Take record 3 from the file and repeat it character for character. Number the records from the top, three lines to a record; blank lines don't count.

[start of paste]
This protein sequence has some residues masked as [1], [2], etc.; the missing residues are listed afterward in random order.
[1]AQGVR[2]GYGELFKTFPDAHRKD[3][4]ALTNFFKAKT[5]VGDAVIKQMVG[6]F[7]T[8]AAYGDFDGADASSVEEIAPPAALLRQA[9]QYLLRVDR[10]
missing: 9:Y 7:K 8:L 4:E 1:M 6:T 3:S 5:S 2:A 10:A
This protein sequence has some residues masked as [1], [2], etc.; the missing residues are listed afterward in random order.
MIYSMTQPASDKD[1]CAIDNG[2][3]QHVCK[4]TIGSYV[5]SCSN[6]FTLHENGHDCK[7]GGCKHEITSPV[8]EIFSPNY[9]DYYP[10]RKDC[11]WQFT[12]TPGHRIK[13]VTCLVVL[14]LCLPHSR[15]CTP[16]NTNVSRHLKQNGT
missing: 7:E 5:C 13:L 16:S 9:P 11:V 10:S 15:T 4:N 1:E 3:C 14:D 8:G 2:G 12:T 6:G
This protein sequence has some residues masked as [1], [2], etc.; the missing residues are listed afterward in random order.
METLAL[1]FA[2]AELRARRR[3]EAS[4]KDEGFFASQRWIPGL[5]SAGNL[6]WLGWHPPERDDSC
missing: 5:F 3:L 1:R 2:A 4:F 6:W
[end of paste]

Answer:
This protein sequence has some residues masked as [1], [2], etc.; the missing residues are listed afterward in random order.
METLAL[1]FA[2]AELRARRR[3]EAS[4]KDEGFFASQRWIPGL[5]SAGNL[6]WLGWHPPERDDSC
missing: 5:F 3:L 1:R 2:A 4:F 6:W